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Journal Article

Inheriting the Homeland? Intergenerational Transmission of Cross-Border Ties in Migrant Families

Thomas Soehl and Roger Waldinger
American Journal of Sociology
Vol. 118, No. 3 (November 2012), pp. 778-813
DOI: 10.1086/667720
Stable URL: http://www.jstor.org/stable/10.1086/667720
Page Count: 36
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Inheriting the Homeland? Intergenerational Transmission of
                    Cross-Border Ties in Migrant Families
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Abstract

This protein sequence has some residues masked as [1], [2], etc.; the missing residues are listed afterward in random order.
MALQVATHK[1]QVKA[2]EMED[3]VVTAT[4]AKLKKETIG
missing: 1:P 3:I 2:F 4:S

Theories of migrant transnationalism emphasize the enduring imprint of the premigration connections that the newcomers bring with them. But how do the children of migrants raised in the parents’ adopted country develop ties to the parental home country? Using a structural equation model and data from a recent survey of adult immigrant offspring in Los Angeles, this article shows that second-generation cross-border activities are strongly affected by earlier experiences of and exposure to home country influences. Socialization in the parental household is powerful, transmitting distinct home country competencies, loyalties, and ties, but not a coherent package of transnationalism. Our analysis of five measures of cross-border activities and loyalties among the grown children of migrants shows that transmission is specific to the social logic underlying the connection: activities rooted in family relationships such as remitting are transmitted differently than emotional attachments to the parents’ home country.

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